i'm using a 15'' hook up cable for antenna and i would like to know how it radiates in my room (how the electromagnetic field looks like around the cable
and inside my room while the antenna is looking horizontally over my desk)

what type of antenna is the cable i'm using and what's the impedance of it and of the FM transmitter

It is based on a 2n3904 transistor and i'm using a 9V battery source and it draws about 20mA so it decipates about 180mW and the output RF power must be ~50mW so the output power in dB must be +17dBm but what's the signal level in μV that reaches my radio at a distance of 5 meters?! ;)
 

JimB

Super Moderator
Most Helpful Member
i'm using a 15'' hook up cable for antenna and i would like to know how it radiates in my room (how the electromagnetic field looks like around the cable
and inside my room while the antenna is looking horizontally over my desk)
what type of antenna is the cable i'm using and what's the impedance of it and of the FM transmitter
You do not state the frequency of the transmitter. You do say that it is an FM transmitter so I assume you mean one of the little toys to make a noise on a VHF FM broadcast receiver, so I guess the frequency will be around 100Mhz.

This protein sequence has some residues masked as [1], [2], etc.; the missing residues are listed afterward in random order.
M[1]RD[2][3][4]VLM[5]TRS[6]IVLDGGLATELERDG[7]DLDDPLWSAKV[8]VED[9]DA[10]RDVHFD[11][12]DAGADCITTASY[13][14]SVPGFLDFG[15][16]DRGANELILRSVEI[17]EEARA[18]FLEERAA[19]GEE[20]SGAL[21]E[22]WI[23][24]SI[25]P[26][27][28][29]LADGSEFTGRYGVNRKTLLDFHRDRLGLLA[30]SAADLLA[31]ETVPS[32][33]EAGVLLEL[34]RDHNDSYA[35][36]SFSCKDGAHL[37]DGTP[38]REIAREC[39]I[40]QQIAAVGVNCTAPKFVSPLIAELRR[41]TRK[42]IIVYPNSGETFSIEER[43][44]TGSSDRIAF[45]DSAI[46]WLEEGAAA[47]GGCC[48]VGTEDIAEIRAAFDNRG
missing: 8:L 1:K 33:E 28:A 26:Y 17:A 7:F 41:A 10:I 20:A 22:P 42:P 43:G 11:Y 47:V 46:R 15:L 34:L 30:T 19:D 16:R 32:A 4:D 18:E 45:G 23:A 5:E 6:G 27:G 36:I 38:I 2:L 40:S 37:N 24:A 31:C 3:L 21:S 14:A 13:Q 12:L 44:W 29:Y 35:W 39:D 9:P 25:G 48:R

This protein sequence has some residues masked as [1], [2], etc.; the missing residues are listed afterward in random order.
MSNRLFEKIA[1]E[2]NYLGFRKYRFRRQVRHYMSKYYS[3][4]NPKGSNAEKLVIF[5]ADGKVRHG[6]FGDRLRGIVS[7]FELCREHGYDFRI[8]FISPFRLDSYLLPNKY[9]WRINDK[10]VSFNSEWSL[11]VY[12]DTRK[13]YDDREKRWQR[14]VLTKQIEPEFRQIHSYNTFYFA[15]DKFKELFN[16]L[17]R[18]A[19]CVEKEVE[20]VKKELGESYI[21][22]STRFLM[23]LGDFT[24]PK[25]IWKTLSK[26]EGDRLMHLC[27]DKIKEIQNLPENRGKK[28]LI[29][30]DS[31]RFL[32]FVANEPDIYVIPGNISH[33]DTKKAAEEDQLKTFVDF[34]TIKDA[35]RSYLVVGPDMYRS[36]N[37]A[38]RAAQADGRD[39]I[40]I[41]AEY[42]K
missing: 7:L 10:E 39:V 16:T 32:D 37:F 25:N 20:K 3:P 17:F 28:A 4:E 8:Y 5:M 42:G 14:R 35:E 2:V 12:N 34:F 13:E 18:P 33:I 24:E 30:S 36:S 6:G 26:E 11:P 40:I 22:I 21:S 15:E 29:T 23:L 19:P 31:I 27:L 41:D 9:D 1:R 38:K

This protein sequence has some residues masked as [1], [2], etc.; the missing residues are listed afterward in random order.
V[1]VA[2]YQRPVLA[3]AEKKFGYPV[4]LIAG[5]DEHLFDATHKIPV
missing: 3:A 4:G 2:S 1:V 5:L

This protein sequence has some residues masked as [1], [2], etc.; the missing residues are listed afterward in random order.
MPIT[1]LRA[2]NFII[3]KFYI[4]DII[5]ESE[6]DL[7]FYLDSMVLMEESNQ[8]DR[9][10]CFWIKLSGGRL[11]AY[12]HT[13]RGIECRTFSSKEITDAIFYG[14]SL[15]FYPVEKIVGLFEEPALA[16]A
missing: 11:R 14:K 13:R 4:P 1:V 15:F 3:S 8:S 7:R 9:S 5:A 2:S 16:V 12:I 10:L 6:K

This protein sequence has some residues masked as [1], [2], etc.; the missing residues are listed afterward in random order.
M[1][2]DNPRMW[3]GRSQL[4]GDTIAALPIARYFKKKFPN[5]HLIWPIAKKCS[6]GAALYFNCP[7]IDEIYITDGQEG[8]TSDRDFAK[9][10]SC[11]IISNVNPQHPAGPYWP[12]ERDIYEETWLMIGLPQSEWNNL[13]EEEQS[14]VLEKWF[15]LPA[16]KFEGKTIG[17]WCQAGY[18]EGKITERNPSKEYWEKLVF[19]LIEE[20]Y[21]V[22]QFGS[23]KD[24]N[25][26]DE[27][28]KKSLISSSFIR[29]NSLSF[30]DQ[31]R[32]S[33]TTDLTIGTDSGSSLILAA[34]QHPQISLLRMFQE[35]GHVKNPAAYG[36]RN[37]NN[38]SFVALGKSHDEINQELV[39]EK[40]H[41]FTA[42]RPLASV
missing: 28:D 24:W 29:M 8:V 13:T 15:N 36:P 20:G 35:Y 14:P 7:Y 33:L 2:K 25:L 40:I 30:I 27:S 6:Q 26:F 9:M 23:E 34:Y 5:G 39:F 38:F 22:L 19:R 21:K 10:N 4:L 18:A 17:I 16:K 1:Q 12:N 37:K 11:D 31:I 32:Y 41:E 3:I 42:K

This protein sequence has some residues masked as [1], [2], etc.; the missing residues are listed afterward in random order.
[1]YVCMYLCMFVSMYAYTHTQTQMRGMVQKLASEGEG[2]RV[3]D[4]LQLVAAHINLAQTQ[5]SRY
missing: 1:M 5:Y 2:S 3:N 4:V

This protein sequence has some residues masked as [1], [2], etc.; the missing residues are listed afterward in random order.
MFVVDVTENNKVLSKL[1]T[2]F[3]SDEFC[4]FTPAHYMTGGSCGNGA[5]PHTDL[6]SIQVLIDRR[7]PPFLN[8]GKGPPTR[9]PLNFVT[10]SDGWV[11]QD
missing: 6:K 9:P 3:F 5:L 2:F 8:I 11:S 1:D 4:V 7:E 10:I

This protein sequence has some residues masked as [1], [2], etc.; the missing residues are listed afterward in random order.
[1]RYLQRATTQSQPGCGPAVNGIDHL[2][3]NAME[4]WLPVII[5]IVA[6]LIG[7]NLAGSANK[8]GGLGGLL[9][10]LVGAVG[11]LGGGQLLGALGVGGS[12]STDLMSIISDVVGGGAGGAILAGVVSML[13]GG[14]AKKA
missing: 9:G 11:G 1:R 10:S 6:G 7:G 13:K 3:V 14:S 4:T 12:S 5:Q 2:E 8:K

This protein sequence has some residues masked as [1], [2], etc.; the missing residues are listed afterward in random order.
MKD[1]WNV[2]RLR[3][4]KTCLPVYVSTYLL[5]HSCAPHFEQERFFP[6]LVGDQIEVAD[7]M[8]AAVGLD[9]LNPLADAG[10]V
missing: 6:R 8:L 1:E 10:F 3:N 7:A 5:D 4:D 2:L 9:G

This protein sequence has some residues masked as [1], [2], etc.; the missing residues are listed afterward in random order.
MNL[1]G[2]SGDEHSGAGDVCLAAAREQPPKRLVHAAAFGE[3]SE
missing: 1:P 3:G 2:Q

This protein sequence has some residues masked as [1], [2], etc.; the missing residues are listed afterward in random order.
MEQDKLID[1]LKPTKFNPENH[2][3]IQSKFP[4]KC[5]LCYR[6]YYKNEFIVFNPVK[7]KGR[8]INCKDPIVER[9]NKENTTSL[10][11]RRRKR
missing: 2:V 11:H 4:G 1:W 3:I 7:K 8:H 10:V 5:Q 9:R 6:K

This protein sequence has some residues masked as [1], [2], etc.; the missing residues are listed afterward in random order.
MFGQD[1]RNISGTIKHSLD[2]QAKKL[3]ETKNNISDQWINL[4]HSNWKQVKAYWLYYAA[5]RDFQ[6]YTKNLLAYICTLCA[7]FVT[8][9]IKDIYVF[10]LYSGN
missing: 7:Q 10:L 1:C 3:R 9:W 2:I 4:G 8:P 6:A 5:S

There are two ways to consider this antenna:
First way:
15" of hook-up wire will constitute a short monopole, a quarter wavelength at 100Mhz would be about 29".
To operate correctly the monopole will require a groundplane connected to the 0v line of the transmitter. The groundplane should be a set of wires a quarter wavelength long extending radially from the transmitter.
This is getting messy.

The second way:
Consider the transmitter to be directly connected to the centre of a dipole, your antenna wire makes one leg of the dipole, the supply wiring makes the second leg of the dipole.
Another messy poorly defined situation.

The "look" of the electromagnetic field in your room will be messy,
The antenna is badly defined and the field will be affected by every conducting item in the room, as well as a few outside it.

It is based on a 2n3904 transistor and i'm using a 9V battery source and it draws about 20mA so it decipates about 180mW and the output RF power must be ~50mW so the output power in dB must be +17dBm but what's the signal level in μV that reaches my radio at a distance of 5 meters?! ;)
To state that the RF output from the transmitter is about 50mW is a BIG assumption which is likely to be VERY wrong.